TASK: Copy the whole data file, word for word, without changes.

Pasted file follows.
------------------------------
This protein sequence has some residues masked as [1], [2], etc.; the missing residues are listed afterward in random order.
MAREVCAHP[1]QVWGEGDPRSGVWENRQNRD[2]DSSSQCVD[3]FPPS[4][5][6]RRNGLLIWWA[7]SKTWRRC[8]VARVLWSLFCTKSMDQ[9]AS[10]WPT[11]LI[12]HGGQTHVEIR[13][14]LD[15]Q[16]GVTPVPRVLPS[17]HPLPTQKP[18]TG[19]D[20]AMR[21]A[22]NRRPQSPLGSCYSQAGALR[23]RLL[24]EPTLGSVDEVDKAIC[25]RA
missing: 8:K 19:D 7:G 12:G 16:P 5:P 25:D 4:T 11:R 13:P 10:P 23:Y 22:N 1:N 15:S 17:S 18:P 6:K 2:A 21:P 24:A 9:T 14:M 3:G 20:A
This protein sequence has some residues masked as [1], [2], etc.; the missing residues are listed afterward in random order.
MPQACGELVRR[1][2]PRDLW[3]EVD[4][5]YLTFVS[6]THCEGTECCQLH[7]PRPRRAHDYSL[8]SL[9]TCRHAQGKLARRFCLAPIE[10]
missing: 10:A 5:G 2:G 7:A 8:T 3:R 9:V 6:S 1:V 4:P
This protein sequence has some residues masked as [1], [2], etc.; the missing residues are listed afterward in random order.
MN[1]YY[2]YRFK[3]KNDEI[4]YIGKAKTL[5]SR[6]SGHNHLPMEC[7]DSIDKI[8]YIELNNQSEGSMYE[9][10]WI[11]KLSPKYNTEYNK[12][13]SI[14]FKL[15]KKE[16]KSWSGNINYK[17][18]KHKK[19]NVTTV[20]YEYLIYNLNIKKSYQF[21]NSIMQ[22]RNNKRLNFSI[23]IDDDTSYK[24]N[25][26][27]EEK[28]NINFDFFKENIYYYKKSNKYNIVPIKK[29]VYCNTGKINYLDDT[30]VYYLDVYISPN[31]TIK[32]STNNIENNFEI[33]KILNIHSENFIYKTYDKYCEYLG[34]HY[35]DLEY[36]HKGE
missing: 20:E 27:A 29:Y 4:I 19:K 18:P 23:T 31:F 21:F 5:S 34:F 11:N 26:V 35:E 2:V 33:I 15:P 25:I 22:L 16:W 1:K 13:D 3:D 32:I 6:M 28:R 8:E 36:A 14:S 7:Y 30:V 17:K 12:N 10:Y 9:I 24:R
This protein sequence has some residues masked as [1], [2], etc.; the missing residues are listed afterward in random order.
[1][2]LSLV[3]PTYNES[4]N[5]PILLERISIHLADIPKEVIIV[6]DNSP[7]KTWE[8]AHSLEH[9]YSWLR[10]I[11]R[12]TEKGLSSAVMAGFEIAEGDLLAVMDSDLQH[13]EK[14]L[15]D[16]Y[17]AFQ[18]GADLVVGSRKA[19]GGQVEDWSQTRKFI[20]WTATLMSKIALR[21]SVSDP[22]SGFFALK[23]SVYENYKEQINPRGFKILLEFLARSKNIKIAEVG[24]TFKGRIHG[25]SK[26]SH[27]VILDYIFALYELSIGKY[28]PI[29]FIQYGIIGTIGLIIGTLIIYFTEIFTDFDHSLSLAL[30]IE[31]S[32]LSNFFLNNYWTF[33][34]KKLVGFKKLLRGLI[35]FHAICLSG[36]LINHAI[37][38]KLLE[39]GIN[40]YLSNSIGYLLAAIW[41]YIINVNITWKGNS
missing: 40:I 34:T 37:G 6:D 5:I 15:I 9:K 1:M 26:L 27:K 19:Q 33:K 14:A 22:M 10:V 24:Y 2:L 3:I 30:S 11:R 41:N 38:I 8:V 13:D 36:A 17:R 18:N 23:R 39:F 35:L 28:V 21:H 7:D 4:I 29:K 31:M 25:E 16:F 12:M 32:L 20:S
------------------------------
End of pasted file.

This protein sequence has some residues masked as [1], [2], etc.; the missing residues are listed afterward in random order.
MAREVCAHP[1]QVWGEGDPRSGVWENRQNRD[2]DSSSQCVD[3]FPPS[4][5][6]RRNGLLIWWA[7]SKTWRRC[8]VARVLWSLFCTKSMDQ[9]AS[10]WPT[11]LI[12]HGGQTHVEIR[13][14]LD[15]Q[16]GVTPVPRVLPS[17]HPLPTQKP[18]TG[19]D[20]AMR[21]A[22]NRRPQSPLGSCYSQAGALR[23]RLL[24]EPTLGSVDEVDKAIC[25]RA
missing: 8:K 19:D 7:G 12:G 16:P 5:P 25:D 4:T 11:R 13:P 10:P 23:Y 22:N 1:N 15:S 17:S 18:P 6:K 2:A 21:P 24:A 9:T 14:M 3:G 20:A
This protein sequence has some residues masked as [1], [2], etc.; the missing residues are listed afterward in random order.
MPQACGELVRR[1][2]PRDLW[3]EVD[4][5]YLTFVS[6]THCEGTECCQLH[7]PRPRRAHDYSL[8]SL[9]TCRHAQGKLARRFCLAPIE[10]
missing: 10:A 5:G 2:G 7:A 8:T 3:R 9:V 6:S 1:V 4:P
This protein sequence has some residues masked as [1], [2], etc.; the missing residues are listed afterward in random order.
MN[1]YY[2]YRFK[3]KNDEI[4]YIGKAKTL[5]SR[6]SGHNHLPMEC[7]DSIDKI[8]YIELNNQSEGSMYE[9][10]WI[11]KLSPKYNTEYNK[12][13]SI[14]FKL[15]KKE[16]KSWSGNINYK[17][18]KHKK[19]NVTTV[20]YEYLIYNLNIKKSYQF[21]NSIMQ[22]RNNKRLNFSI[23]IDDDTSYK[24]N[25][26][27]EEK[28]NINFDFFKENIYYYKKSNKYNIVPIKK[29]VYCNTGKINYLDDT[30]VYYLDVYISPN[31]TIK[32]STNNIENNFEI[33]KILNIHSENFIYKTYDKYCEYLG[34]HY[35]DLEY[36]HKGE
missing: 20:E 27:A 29:Y 4:I 19:K 18:P 23:T 31:F 21:F 5:S 34:F 11:N 26:V 35:E 2:V 33:I 15:P 25:I 22:L 16:W 1:K 13:D 3:D 32:I 6:M 28:R 8:E 36:A 14:S 7:Y 30:V 17:K 12:N 10:Y 9:I 24:R
This protein sequence has some residues masked as [1], [2], etc.; the missing residues are listed afterward in random order.
[1][2]LSLV[3]PTYNES[4]N[5]PILLERISIHLADIPKEVIIV[6]DNSP[7]KTWE[8]AHSLEH[9]YSWLR[10]I[11]R[12]TEKGLSSAVMAGFEIAEGDLLAVMDSDLQH[13]EK[14]L[15]D[16]Y[17]AFQ[18]GADLVVGSRKA[19]GGQVEDWSQTRKFI[20]WTATLMSKIALR[21]SVSDP[22]SGFFALK[23]SVYENYKEQINPRGFKILLEFLARSKNIKIAEVG[24]TFKGRIHG[25]SK[26]SH[27]VILDYIFALYELSIGKY[28]PI[29]FIQYGIIGTIGLIIGTLIIYFTEIFTDFDHSLSLAL[30]IE[31]S[32]LSNFFLNNYWTF[33][34]KKLVGFKKLLRGLI[35]FHAICLSG[36]LINHAI[37][38]KLLE[39]GIN[40]YLSNSIGYLLAAIW[41]YIINVNITWKGNS
missing: 40:I 34:T 37:G 6:D 5:I 15:I 9:K 1:M 26:L 27:K 19:Q 33:K 14:A 22:M 10:V 24:Y 2:L 3:I 30:S 11:R 41:N 38:I 8:V 13:D 36:A 17:R 18:N 23:R 39:F 35:L 28:V 21:H 7:D 4:I 29:K 31:M 25:E 16:F 12:M 32:L 20:S